You did it!
Congrats!!! You’ve finished our tutorial, and are now officially
Well, all fun aside, we hope you found this tutorial useful.
Of course, this is just one way in which to increase your research productivity. Here on tilburgsciencehub.com, we have more stuff available, so take your time to browse the page.
Oh, and to be complete, here’s a summary of what you’ve learnt.
Thanks for following through! Good job!
Can you believe you all did this? See below for the (long list)
- You’ve cloned our GitHub template for a reproducible textmining workflow (https://github.com/hannesdatta/textmining-workflow)
- You’ve verified your software setup (and probably spent a lot of time fixing it!)
- You’ve downloaded our template and ran your first workflow,
simply by typing
make(or previewing it with
- Now the serious business started: you modified our scripts. Among others, you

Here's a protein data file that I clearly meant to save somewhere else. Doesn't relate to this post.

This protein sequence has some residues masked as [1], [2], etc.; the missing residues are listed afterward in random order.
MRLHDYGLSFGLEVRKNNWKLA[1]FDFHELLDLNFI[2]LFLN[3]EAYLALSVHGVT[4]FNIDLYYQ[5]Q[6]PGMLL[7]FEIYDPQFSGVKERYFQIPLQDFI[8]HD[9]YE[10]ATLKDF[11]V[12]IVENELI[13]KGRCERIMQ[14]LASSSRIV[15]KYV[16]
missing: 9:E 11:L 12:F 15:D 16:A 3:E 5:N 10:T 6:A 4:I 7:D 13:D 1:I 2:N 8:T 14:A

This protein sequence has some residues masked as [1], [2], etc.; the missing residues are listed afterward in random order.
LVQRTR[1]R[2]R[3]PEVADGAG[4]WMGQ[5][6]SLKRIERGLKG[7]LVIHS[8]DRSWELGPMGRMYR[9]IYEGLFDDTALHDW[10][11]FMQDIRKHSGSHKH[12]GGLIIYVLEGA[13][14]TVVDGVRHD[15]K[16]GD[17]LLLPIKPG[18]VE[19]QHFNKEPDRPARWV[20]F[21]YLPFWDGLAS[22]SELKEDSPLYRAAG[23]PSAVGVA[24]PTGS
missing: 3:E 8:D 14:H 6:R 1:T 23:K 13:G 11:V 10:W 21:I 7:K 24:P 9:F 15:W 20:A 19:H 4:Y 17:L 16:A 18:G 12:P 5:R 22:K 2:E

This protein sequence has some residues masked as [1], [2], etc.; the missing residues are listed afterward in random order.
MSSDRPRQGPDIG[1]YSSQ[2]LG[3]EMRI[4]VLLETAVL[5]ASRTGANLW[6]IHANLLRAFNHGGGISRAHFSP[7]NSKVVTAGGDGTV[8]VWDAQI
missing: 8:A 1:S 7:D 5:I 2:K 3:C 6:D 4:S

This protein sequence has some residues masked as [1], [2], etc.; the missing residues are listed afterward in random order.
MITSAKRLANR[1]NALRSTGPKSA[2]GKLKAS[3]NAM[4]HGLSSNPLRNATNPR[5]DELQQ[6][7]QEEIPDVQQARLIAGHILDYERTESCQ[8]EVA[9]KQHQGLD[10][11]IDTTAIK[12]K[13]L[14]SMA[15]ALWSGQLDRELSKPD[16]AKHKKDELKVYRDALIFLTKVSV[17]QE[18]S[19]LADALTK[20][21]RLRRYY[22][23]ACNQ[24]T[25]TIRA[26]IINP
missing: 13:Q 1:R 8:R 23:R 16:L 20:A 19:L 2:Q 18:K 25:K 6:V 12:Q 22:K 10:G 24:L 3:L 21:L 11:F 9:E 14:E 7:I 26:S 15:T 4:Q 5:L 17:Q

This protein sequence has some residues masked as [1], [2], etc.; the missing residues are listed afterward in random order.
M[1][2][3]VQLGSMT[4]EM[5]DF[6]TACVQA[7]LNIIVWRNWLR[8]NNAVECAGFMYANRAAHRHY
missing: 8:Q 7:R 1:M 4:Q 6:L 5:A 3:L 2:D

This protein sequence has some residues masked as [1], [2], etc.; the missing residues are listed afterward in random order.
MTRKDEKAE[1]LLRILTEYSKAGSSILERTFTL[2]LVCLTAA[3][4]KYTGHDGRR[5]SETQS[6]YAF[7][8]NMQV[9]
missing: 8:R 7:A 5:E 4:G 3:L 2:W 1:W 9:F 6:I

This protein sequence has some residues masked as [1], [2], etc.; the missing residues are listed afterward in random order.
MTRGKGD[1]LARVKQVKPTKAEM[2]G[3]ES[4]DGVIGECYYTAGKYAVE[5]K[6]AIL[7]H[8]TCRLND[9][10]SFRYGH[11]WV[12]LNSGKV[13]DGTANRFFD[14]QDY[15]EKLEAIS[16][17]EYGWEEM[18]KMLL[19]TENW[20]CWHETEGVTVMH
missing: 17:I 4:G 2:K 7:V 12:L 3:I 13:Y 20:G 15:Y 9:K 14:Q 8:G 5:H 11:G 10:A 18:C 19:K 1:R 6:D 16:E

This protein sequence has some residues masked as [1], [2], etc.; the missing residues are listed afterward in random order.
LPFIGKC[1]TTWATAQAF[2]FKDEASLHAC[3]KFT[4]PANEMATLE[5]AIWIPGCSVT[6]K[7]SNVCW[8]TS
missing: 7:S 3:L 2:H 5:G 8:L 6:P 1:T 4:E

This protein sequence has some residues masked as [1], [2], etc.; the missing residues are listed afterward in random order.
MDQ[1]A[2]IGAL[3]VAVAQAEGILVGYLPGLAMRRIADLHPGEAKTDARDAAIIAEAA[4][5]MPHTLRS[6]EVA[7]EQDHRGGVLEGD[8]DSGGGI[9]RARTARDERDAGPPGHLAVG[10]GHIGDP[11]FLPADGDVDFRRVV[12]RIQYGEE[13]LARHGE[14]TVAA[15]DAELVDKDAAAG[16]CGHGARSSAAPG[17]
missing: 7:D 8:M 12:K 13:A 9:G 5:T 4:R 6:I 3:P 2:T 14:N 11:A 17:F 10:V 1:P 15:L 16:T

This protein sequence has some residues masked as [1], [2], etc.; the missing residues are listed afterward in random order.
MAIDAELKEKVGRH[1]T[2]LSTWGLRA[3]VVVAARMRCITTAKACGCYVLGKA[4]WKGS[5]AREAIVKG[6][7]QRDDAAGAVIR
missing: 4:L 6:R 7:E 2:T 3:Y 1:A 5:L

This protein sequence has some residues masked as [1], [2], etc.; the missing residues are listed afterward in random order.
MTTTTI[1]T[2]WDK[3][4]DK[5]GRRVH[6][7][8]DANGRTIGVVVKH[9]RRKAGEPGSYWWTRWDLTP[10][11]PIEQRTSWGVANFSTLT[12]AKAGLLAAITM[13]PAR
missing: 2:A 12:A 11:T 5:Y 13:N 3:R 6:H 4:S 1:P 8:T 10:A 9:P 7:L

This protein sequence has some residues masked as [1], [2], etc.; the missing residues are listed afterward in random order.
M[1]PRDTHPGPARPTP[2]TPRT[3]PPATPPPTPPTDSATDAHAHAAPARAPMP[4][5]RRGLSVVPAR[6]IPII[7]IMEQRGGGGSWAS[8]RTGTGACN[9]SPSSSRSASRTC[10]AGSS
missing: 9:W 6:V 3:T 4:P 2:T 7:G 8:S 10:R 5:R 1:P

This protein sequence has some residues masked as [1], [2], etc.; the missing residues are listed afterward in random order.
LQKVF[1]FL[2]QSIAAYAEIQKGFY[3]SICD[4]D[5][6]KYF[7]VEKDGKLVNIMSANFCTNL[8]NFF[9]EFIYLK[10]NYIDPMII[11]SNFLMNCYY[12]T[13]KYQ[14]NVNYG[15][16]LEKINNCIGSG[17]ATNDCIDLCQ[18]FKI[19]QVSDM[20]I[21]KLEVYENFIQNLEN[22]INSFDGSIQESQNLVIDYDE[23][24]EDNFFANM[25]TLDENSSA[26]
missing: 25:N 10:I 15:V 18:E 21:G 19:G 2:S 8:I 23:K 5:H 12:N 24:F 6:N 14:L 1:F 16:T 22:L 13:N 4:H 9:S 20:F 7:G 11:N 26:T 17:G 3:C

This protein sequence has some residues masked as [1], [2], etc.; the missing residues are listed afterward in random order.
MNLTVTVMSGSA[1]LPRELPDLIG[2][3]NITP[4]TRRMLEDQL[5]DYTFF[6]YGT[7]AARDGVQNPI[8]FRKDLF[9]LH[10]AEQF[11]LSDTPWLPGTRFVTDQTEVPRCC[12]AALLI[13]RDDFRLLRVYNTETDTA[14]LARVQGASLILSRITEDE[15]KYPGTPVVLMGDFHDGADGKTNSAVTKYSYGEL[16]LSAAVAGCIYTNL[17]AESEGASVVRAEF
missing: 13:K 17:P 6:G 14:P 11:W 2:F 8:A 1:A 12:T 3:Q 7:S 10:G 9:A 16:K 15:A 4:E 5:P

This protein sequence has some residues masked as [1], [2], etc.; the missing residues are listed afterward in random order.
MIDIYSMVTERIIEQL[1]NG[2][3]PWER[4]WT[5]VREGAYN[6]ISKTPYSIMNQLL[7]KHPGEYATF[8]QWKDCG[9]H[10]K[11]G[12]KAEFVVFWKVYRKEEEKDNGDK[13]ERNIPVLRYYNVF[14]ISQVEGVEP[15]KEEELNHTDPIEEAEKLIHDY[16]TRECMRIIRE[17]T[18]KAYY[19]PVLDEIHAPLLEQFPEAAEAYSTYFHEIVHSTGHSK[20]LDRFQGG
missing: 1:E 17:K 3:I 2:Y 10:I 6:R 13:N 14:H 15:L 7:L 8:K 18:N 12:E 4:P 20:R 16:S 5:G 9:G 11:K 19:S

- removed the prototyping condition and parsed the entire data set
- parsed more attributes (
.get('user').get('screen_name')), and added more text mining metrics (e.g., word count - for a great overview about using text mining for research, see here[^1])
- you even changed the URL of the actual data set to use and reproduced your analysis on that different dataset
- modified R scripts and an RMarkdown document.
Curious for more?
- Revise our workflow procedures
- Check out more example projects and templates
- Getting deeper into
make? Then use this fantastic (open-source) book1.
Mecklenburg, R. (2004). Managing Projects with GNU Make: The Power of GNU Make for Building Anything. O’Reilly Media, Inc. https://www.oreilly.com/openbook/make3/book/index.csp ↩︎